Killian Czuba is Barrelhouse's art director. She makes comics and fiction and daydreams about being mad swole and/or a detective. She recently founded the interdisciplinary collective @apiary_life, and co-created and illustrated an anthology of adventure stories by rad lady writers (The Egret's Crossing). She subsists primarily on tv and twitter and gifs of baby fruit bats. For a good time, follow @killianczuba.
Erin Fitzgerald is Online Editor at Barrelhouse, and an associate editor at SmokeLong Quarterly. Her stories have appeared in fine publications such as Salt Hill, PANK, and the anthology Gigantic Worlds. She lives in Connecticut, and on Twitter as @gnomeloaf.
Dave Housley is one of the founding editors and all around do-stuff people at Barrelhouse. His third collection of short fiction, “If I Knew the Way, I Would Take You Home,” was released in January 2015 by Dzanc Books. His previous collections are “Commercial Fiction” (Outpost 19) and “Ryan Seacrest is Famous” (Impetus Press, Dzanc Books eBook Reprint Series). Sometimes he drinks boxed wine and tweets about the things on his television at@housleydave.
Joshua Isard is the author of the novel Conquistador of the Useless (Cinco Puntos Press 2013), an homage to two of his favorite things: grunge rock and the Philadelphia suburbs. He's also written some short stories, which have appeared in journals like The Broadkill Review, Northwind, and Story Chord. He is the director of the MFA Program in Creative Writing at Arcadia University, and lives in those Philly 'burbs with his wife, daughter, and two cats.
Toni Jensen lives in Arkansas with a husband, child, dog, and many ants. Her first story collection, From the Hilltop, was published through the Native Storiers Series at the University of Nebraska Press. Her stories have been published in journals and anthologized in New Stories from the South, Best of the Southwest, and Best of the West: Stories from the Wide Side of the Missouri. She follows the Oklahoma City Thunder like it’s her job, but it is not. She teaches creative writing at the University of Arkansas.
Steph Post is the author of the novel A Tree Born Crooked. Her short fiction and poetry has most recently been published in Haunted Waters: From the Depths, The Round-Up, The Gambler Mag, Foliate Oak and Stephen King’s Contemporary Classics. She teaches writing in St. Petersburg, Florida. Check her out at www.stephpostfiction.com and follow her on twitter at @stephpostauthor.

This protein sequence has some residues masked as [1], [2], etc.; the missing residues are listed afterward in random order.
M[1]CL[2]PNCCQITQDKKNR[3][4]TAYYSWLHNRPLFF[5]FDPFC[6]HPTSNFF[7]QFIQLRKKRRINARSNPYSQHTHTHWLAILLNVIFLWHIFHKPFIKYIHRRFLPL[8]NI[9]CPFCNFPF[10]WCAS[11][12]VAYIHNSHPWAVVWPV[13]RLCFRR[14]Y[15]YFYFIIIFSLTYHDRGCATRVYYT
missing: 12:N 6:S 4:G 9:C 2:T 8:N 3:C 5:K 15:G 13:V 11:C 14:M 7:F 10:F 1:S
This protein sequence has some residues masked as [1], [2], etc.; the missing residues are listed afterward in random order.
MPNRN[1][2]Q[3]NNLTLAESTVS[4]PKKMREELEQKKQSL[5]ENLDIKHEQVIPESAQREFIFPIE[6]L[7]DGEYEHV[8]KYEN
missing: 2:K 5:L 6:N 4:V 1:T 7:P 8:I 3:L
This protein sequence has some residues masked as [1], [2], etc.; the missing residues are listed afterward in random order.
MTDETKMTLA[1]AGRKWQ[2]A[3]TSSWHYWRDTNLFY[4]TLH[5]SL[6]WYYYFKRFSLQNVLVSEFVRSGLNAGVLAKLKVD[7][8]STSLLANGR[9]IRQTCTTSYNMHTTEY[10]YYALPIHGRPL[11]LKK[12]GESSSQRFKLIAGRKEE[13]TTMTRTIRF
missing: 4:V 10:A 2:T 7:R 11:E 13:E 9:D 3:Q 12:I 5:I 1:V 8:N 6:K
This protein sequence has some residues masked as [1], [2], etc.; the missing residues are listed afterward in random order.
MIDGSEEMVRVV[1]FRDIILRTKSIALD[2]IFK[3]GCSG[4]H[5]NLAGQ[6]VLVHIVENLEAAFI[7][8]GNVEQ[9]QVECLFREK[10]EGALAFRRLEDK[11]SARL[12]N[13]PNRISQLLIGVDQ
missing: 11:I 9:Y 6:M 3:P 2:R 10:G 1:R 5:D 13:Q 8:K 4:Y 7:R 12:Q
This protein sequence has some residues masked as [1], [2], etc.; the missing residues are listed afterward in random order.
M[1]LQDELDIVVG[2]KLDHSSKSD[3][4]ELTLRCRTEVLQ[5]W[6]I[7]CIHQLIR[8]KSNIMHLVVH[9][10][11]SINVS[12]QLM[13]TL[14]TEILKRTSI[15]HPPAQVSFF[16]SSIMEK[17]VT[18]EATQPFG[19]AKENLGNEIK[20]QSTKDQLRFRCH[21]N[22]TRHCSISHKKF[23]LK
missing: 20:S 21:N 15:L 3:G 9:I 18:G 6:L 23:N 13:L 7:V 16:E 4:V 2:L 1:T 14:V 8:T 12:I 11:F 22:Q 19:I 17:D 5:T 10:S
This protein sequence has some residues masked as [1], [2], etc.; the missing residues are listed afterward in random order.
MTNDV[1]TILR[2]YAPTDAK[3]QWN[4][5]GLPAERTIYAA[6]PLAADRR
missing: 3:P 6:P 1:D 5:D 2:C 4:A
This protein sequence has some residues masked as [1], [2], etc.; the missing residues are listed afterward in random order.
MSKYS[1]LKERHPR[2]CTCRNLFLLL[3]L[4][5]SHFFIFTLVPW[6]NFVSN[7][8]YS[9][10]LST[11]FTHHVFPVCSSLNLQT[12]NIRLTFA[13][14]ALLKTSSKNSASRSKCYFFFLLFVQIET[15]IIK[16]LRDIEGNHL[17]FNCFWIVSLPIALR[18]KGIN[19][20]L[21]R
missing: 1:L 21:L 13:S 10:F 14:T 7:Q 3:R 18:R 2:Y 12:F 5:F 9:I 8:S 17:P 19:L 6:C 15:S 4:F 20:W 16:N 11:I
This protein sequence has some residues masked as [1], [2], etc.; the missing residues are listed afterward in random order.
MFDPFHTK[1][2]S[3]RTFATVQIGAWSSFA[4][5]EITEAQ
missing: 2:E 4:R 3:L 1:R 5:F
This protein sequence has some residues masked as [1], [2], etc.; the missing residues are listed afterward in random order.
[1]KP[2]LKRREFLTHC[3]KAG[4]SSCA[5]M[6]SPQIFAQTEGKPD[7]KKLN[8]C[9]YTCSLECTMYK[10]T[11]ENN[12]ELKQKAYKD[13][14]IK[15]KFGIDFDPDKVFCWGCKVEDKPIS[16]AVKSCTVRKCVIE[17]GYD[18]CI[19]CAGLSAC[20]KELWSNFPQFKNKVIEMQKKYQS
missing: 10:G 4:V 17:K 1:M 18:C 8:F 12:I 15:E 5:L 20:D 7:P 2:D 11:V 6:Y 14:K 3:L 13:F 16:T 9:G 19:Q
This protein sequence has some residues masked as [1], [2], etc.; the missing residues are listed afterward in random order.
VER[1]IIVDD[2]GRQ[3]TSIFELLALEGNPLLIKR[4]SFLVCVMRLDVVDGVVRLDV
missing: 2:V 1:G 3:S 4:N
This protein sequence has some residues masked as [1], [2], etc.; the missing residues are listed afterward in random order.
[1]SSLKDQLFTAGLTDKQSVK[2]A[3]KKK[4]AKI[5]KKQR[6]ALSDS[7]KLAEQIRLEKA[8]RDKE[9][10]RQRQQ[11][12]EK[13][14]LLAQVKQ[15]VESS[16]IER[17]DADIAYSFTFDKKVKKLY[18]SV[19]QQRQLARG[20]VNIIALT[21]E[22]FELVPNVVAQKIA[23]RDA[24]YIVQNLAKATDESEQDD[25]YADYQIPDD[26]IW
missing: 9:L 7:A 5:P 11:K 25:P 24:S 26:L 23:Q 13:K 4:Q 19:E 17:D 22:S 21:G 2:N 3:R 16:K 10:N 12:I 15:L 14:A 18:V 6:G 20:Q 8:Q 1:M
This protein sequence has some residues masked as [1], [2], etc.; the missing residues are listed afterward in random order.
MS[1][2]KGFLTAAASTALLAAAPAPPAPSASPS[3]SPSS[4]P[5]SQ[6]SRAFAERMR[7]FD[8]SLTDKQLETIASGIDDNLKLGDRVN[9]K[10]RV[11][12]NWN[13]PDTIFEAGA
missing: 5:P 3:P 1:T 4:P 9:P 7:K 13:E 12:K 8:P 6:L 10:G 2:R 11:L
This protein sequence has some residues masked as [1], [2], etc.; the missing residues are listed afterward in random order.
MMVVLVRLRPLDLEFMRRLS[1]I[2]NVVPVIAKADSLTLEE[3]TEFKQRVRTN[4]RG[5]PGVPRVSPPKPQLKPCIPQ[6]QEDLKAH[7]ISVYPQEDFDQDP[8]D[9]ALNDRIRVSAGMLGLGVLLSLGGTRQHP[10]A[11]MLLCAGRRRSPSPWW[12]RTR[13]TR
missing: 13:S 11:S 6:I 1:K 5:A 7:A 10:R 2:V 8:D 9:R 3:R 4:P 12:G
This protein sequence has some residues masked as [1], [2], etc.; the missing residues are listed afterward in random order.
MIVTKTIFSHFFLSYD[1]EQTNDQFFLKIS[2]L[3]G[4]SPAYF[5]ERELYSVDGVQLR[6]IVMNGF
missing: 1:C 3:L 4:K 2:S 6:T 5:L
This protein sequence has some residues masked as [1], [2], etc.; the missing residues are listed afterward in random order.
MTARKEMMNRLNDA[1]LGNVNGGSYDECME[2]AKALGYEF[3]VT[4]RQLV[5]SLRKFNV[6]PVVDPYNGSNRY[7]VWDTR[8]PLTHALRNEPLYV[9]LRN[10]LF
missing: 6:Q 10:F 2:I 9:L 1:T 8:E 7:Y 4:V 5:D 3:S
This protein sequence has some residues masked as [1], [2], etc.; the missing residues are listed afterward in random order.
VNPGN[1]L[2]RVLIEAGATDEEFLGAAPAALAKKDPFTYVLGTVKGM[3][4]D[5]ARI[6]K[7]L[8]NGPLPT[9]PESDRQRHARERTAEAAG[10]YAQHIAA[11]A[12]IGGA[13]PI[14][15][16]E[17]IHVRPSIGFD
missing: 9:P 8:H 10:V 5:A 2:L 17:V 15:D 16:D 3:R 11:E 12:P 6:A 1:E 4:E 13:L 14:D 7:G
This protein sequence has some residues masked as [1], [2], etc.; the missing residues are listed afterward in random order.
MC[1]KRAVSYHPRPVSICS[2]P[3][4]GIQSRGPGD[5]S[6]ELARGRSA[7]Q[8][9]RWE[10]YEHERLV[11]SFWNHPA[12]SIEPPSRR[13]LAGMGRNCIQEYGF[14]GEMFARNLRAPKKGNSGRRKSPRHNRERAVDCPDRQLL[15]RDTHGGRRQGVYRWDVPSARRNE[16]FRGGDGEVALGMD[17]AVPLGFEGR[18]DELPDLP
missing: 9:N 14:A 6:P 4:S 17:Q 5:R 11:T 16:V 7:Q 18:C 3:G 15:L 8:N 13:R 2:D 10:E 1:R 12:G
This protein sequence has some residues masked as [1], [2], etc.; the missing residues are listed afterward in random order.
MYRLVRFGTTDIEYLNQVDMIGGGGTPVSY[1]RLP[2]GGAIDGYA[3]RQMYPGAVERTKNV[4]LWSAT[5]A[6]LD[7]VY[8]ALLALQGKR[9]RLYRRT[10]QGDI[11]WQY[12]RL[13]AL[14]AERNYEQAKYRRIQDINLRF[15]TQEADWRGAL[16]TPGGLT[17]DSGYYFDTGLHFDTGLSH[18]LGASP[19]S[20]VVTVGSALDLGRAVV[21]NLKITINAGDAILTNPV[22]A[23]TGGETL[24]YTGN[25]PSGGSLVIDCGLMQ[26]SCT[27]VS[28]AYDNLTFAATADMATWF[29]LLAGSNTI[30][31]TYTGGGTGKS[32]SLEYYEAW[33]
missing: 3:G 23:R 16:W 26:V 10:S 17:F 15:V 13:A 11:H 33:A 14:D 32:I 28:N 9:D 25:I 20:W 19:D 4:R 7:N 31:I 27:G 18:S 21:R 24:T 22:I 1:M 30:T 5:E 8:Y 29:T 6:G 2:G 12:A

DH: To start, let’s talk a little about last season. I think Nic Pizzolatto almost did himself and the show a disservice last year with the few paranormal-seeming flourishes in the beginning episodes. One one hand, that was part of what created the excitement around the show: there were internet theories (hoo boy, were there!) and people talking about whether this was a new Twin Peaks, a new kind of noir paranormal/spiritual thriller, some new kind of something. In the end, the show turned out to be a really well done crime story, which, in hindsight, wasn’t really a surprise. It was a little bit of a disappointment, I think, for a lot of people: the show seemed like it was reaching for something different/new, and then in the long run, it was “just” a very well executed crime story with some exceptional performances by really famous people, and very high production values. I don’t know that that would have been a disappointment if not for those few moments when it seemed like something else was happening, or could be, and I don’t think there even were that many of them (Rust staring at the birds that form a circle in the air, for instance). If you read Galveston, Pizzolatto’s novel, I think it becomes fairly clear that he’s working more in the territory of George Pelecanos than David Lynch (also, a lot of the stuff he’s working with in the first season of True Detective is happening in Galveston, too, which is interesting), which is to say he’s working in the crime genre, using the stuff that it has to offer and doing it really well.
That’s a super long way of introducing a question, and it’s all my opinion, of course, so here’s the question: what do you think those expectations from the first season mean for the second? Are you going to be disappointed if we “only” get a well done crime story?
JI: In season one, while I liked the weirdness, I never really thought there was going to be a supernatural explanation for it all, like a lot of people did. I was more into the arcane literary references (Chambers’s The King in Yellow, etc.). I know the reference is to supernatural literature, but I don’t know, it just never seemed to me like magic was going to be the answer with those two characters in season 1. So I was cool with the realism, bizarre as it was.
And then after last season I read Galveston, which is a straight crime story, and does include a few of the little things, like the beer can men, in True Detective—interesting to read, and Pizzolatto probably has all that out of his system now. I feel like the people who read the book probably have more reasonable expectations for what season two will be, since, based on both works, Pizzolatto is clearly more like James Ellroy than H.P. Lovecraft. I’m very cool with that.